2016 Pharma Predictions

Dec. 17, 2015
The pharmaceutical industry will experience continued uncertainty as more companies continue to merge and as election candidates take sides

Ushering in a New Year calls for reflection and prediction, and pharma is no exception. Hard on the heels of a restless and historic 2015, the industry will experience more uncertainty as companies merge and as election candidates take sides. Fasten your seatbelt — 2016 is going to be another bumpy ride. Here are the top five trends we expect.

While Turing and Valeant have borne the brunt of public scrutiny on price gouging, all manufacturers can expect careful product value examination from the media and government alike. Oncology drugs and specialty pharmaceuticals will face even more thorough investigation, as Congress and presidential candidates put laser focus on increasing demand and high costs.
Fallout from the scandals will also trickle down from manufacturer surveillance to extended oversight of pharmacies and distribution channels. Reuters has reported that prescription drug benefits managers at CVS Health, Express Scripts and Optum Rx called it quits with numerous specialty pharmacies, some of whom have already countered with lawsuits.

The three biggest wholesalers (Cardinal, McKesson and ABC-Walgreens) will seek more channel control to keep costs manageable and increase efficiency in drug delivery.

From Celgene/Receptos to Allergan/Teva, 2015 was a banner year for pharma M&A. 2016 will bring similar plot lines and more landmark deals (Pfizer/Allergan is already inked), but arrangements will evolve in size and shape. Big Pharma will search for new avenues to increase profit through tax inversion. 

Cost-cutting initiatives will also continue, as struggling companies avoid becoming easy targets for acquisition. GSK’s development center closings and Baxalta’s bid for Ariad are two major examples from 2015; they’re likely to be repeated by other manufacturers in 2016.

Expect more shedding of non-core business units to reduce expenses and drive profitability. Sanofi, for example, hasn’t been secretive about its desire to sell its profitable animal health outfit, and others will follow suit. Branded companies will extend their generic portfolios; generics manufacturers will buy branded products. Like the Allergan/Teva deal, the lines that once defined “who offers what” will be blurred and reshaped.

At 2016’s year end, the list of the top 25 pharma companies will look much different than it does now.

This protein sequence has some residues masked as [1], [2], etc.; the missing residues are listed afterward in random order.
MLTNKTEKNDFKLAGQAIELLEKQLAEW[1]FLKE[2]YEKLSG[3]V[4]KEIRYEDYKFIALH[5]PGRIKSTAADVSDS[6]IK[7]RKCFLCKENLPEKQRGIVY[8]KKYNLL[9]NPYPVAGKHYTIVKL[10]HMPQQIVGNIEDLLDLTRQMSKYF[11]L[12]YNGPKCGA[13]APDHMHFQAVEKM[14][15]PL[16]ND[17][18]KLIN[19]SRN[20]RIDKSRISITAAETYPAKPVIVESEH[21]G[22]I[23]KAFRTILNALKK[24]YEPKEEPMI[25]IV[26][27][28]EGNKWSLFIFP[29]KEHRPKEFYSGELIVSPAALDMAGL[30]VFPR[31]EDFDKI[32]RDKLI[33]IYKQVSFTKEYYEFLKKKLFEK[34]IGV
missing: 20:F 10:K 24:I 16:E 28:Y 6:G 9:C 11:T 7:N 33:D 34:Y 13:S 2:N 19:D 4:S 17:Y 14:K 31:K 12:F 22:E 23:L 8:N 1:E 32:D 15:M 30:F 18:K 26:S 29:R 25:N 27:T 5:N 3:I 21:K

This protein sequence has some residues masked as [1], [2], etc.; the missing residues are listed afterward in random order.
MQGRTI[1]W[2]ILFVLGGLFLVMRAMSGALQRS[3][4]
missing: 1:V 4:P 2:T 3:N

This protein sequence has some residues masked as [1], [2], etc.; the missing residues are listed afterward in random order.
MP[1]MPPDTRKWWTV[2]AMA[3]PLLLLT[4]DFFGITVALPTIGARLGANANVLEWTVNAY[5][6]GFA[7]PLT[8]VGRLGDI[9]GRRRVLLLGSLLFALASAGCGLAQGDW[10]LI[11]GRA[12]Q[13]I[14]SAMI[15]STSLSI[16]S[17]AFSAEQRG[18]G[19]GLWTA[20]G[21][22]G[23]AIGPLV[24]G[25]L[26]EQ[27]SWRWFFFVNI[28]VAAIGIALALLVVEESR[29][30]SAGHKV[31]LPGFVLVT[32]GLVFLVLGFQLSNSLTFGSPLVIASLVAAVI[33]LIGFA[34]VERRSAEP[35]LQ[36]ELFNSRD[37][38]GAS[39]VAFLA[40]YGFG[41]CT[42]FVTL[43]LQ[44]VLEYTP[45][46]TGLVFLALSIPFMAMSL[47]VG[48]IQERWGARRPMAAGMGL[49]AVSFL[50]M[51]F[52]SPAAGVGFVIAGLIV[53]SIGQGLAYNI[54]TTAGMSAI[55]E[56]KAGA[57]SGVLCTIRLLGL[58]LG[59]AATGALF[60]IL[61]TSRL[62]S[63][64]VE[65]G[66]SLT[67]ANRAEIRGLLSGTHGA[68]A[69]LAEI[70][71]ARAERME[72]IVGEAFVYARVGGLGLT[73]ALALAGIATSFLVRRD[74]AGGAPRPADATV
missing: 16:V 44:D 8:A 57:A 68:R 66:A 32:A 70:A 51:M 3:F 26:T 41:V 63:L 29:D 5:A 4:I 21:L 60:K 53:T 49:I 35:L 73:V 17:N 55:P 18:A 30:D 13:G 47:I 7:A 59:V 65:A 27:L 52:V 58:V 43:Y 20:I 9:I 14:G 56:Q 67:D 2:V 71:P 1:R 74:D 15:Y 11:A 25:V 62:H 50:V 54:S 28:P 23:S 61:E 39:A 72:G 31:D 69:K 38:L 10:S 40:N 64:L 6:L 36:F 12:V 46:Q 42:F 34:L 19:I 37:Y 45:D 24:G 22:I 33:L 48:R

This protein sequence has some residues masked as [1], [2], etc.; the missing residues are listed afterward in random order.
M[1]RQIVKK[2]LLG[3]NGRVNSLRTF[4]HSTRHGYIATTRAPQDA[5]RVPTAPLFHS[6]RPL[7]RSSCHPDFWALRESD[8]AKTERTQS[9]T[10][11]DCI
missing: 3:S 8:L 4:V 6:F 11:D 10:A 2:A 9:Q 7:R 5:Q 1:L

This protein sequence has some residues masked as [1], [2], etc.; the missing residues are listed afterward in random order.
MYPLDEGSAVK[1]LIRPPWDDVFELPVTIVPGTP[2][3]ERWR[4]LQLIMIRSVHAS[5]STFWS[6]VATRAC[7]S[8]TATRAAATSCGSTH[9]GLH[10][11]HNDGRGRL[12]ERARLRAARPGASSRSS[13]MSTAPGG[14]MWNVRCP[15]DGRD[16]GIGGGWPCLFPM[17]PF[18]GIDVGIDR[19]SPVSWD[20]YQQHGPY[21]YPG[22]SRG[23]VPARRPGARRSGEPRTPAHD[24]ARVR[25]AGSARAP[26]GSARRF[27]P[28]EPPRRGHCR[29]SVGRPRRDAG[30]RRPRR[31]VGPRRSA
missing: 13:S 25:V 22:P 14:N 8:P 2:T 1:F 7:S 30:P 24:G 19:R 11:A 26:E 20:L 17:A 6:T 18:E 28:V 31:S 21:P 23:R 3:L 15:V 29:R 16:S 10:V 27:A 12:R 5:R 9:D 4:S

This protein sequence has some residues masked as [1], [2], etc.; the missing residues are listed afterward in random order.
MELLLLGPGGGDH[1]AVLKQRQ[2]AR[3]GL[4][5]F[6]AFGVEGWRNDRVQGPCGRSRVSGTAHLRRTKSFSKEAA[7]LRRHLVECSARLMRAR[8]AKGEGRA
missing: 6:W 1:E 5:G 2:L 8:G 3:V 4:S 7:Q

The discord in provider and manufacturer philosophy — cost of drugs versus effectiveness of drugs — challenges manufacturers to bring powerful yet expensive products to market. As such, 2016 could be the year drugmakers deploy new outcomes-based strategies.

Risk-sharing agreements have gained traction, especially in Europe. Moving from theory to application, a few manufacturers will likely select one or two products critical to their business specialty and attempt a risk-sharing agreement, but validating a drug’s effectiveness will prove difficult. If test cases go well, these payment models could expand in the next three to five years.

Given the unending controversy over Obamacare and the candidates’ disdain for the industry, a spotlight will remain on pharma throughout the election year.

The government will roll out a number of regulatory updates, starting with AMP Final Rule. Manufacturers have been waiting for direction on how the calculation will work and what action they’ll need to take; nearly five years later, the rule is finally under review with the Office of Management and Budget. One thing is certain: There will be lawsuits as a result. Other regulatory changes the election will affect include the 340B Mega Rule, which could reduce discounts and expand conditions included in the program, as well as the N-class drugs.

There’s only one prediction that’s guaranteed in pharma: Change is constant. Complexity is greater than ever, and with so much at stake for providers, patients and elected officials, 2016 stands to dramatically change pharma as we know it.

Jon Brier is a Product Manager at Revitas, Inc. and has been with the company for more than 15 years. Revitas is the leading provider of enterprise-class solutions for channel and contract management, on premise and in the cloud. Revitas solutions enable organizations to accelerate revenue through diverse, multi-level sales channels and attain maximum value from contracts. For over 25 years, Revitas has empowered companies in channel-intensive industries to achieve best-in-class performance and sustainable competitive advantage. For more information, please visit www.revitasinc.com.

About the Author

Jon Brier | Product Manager

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